English

  • Topics in Literature and Ethics: Imagining Human Rights

    This course is an invitation for us to think about literature as an ethical and political project, one that raises enduring questions about the uniqueness of the human being, the relation of the self to the other, and the possibility of human understanding across cultural, ethnic, racial and national boundaries.
  • The Bible as Literature

    The Bible will be read closely in its own right and as an enduring resource for literature and commentary. The course will cover its forms and genres, including historical narrative, uncanny tales, prophecy, lyric, lament, commandment, sacred biography, and apocalypse; its pageant of weird and extraordinary characters; and its brooding intertextuality. Students will become familiar with a wide variety of biblical interpretations, from the Rabbis to Augustine to Kafka and Kierkegaard. Cinematic commentary will be included--Bible films, from the campy to the sublime.
  • The Bible as Literature

    The Bible will be read closely in its own right and as an enduring resource for literature and commentary. The course will cover its forms and genres, including historical narrative, uncanny tales, prophecy, lyric, lament, commandment, sacred biography, and apocalypse; its pageant of weird and extraordinary characters; and its brooding intertextuality. Students will become familiar with a wide variety of biblical interpretations, from the Rabbis to Augustine to Kafka and Kierkegaard. Cinematic commentary will be included--Bible films, from the campy to the sublime.
  • New Diasporas: Black British Literature

    This is a course on the dynamic body of works produced by migrants and descendants of migrants from Africa and the Caribbean in Britain since the 1950s. How has the migrant experience transformed the British cultural landscape after the end of an empire? What does it mean to be British and Black? How have migrant writers created new aesthetic forms to respond to the meaning of postcolonial Britishness? How does writing function as a mode of imagining alternative spaces of belonging?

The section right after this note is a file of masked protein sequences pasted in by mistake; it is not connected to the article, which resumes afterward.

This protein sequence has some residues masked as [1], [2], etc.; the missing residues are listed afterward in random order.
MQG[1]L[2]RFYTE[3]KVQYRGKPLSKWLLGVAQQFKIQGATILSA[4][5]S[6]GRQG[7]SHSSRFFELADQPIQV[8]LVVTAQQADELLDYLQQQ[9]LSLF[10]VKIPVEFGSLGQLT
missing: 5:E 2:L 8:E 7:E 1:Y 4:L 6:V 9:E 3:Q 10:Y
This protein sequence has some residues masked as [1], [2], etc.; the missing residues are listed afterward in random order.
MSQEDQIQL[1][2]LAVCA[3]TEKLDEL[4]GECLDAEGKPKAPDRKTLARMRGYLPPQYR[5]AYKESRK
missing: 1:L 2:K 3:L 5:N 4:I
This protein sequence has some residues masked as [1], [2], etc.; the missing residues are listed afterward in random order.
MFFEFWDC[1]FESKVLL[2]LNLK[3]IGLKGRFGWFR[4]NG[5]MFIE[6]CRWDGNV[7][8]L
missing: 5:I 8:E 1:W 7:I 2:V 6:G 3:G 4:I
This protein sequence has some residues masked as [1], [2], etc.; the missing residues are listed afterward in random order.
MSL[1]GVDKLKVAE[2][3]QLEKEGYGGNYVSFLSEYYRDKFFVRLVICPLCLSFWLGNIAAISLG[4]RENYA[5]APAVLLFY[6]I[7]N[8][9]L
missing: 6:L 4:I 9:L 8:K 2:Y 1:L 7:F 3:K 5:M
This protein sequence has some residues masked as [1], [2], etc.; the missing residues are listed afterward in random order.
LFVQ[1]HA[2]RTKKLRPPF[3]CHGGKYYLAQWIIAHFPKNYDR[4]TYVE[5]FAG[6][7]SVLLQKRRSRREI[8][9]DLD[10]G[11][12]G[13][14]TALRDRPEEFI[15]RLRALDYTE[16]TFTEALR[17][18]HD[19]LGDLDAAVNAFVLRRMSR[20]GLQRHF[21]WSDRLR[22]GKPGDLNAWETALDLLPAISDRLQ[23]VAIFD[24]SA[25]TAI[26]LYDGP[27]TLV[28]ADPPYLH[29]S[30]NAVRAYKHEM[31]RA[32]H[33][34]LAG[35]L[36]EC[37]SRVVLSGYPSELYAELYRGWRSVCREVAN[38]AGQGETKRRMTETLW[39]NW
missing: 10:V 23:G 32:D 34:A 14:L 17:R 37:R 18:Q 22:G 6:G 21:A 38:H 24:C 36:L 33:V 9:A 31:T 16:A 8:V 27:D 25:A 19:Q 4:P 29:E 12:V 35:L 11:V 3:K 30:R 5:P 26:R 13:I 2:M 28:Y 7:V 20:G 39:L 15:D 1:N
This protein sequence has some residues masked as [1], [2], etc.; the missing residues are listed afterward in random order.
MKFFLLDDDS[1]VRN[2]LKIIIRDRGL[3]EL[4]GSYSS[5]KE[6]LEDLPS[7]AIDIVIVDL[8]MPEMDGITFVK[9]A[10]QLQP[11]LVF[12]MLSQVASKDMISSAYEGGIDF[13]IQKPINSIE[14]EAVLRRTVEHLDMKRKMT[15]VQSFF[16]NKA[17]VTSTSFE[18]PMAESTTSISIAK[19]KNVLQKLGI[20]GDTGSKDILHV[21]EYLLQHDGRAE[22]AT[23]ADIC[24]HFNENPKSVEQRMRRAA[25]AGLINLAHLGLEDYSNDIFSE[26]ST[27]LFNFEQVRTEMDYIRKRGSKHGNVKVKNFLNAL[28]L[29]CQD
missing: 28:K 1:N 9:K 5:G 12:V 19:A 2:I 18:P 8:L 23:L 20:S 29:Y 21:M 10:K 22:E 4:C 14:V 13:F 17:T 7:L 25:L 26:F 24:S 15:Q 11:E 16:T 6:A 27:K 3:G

• Early Modern Amsterdam: Tolerant Eminence and the Arts

    Inter-disciplinary class on early modern Amsterdam (1550-1720) when the city was at the center of the global economy and leading cultural center; home of Rembrandt and Spinoza (Descartes was nearby) and original figures like playwrights Bredero and Vondel, the ethicist engraver Coornhert, the political economist de la Court brothers and English traveling theater. We go from art to poetry, drama, philosophy and medicine. Spring Break is in Amsterdam with museum visits, guest talks and participation in recreation of traveling theater from the period.
  • Early 17th Century: Polyglot Poetics: Transnational Early Modern Literature

    Early modern vernacular writers did not simply imitate classical antiquity, or, if northern Europeans, imitate Italian or French verse as if it were ancient, but traded verse horizontally and multilaterally. Languages faded into one another through proximity, trade and war. We explore this cross-lingual, transnational literary field through the literature of travelers in the period: the poetry of diplomats, colonists, itinerant prophets and pharmacists, and the work of traveling theater companies.

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